National Asian American Survey

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National Asian American Survey is a nonpartisan organization that conducts representative surveys of the political and social preferences of the Asian American and Pacific Islander population in the United States.

Research is conducted by Professor Karthick Ramakrishnan of University of California, Riverside and Professor Taeku Lee of University of California, Berkeley.

Surveys[edit]

2008 National Asian American Survey[edit]

The 2008 survey polled 5,159 Asian Americans between August and October 2008, in English and 7 Asian languages, and reported data on Chinese Americans, Filipino Americans, Indian Americans, Japanese Americans, Korean Americans, and Vietnamese Americans. Most of the questions related to partisanship, political participation, and civic participation.[1]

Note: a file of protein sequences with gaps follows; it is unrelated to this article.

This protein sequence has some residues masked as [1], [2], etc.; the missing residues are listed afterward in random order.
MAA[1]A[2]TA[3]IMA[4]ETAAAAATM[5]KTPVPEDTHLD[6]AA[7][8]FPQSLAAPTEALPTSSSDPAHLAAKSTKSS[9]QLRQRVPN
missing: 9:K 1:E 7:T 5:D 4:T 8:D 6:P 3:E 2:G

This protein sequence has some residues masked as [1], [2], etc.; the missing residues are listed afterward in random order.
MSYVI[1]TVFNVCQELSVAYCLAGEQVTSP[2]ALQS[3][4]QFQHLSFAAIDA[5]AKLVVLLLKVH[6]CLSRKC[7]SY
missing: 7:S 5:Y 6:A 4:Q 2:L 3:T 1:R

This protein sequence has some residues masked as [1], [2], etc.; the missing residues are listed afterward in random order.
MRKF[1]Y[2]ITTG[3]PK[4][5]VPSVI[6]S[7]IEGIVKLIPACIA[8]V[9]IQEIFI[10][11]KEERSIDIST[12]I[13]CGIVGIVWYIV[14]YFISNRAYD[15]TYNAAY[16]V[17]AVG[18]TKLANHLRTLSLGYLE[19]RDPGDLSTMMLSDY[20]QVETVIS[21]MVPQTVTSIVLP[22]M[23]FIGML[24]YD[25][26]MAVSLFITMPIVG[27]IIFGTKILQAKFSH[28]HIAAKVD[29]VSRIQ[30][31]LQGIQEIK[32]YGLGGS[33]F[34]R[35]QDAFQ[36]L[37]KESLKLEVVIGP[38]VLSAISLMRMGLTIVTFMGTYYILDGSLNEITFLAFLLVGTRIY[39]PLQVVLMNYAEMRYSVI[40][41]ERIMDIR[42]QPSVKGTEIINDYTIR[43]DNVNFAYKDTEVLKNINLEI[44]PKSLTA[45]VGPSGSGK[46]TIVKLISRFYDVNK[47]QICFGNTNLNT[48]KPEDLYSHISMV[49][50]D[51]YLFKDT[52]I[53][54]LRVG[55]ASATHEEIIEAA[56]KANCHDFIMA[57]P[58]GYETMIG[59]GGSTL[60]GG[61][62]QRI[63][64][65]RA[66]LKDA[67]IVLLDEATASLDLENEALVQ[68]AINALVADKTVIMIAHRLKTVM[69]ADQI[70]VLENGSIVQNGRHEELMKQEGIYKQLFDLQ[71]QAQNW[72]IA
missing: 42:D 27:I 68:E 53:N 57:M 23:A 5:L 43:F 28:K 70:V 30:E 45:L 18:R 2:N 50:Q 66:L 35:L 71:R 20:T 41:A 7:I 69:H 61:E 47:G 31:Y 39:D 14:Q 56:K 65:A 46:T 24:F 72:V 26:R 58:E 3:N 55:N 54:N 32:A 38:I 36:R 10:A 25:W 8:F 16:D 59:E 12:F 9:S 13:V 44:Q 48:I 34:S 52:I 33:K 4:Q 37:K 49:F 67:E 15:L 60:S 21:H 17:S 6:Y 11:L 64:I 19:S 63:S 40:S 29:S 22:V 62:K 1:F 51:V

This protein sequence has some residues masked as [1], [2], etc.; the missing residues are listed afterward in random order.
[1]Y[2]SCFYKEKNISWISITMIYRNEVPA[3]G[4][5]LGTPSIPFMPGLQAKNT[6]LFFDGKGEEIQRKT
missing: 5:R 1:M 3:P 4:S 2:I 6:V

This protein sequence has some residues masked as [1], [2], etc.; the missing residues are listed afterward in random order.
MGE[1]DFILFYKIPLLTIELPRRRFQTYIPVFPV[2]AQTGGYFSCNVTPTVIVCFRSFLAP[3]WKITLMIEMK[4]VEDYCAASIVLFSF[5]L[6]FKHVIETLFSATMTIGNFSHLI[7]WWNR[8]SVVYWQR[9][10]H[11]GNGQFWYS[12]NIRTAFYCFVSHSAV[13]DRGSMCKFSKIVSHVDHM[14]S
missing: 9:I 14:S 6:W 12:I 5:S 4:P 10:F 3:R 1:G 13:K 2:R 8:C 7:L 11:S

2012 National Asian American Survey[edit]

The 2012 survey polled 4,269 Asian Americans and 486 Pacific Islanders between July and October 2012, in English and 10 Asian languages, and reported data on Chinese Americans, Filipino Americans, Hmong Americans, Indian Americans, Japanese Americans, Korean Americans, Pacific Islanders, and Vietnamese Americans. Questions included partisanship, political participation, and opinions on specific policy issues including immigration policy and the budget deficit.[2] Among other things, the respondents were strong supporters of the Affordable Care act,[3] and visa backlogs were a significant concern among Asian American voters.[4]

References[edit]

  1. ^ "2008 National Asian American Survey". Presentation. National Asian American Survey. Retrieved 8 May 2013. 
  2. ^ "Opinions Of Asian Americans And Pacific Islanders: Deficit Reduction, Economic Priorities, And The Federal Budget". Report. National Asian American Survey. Retrieved 8 May 2013. 
  3. ^ "Sin City Republican Woos Asian American Vote to Curb Defections". Article. Bloomberg. Retrieved 11 July 2013. 
  4. ^ "For Asian-Americans, Immigration Backlogs are a major hurdle". Article. NPR. Retrieved 11 July 2013.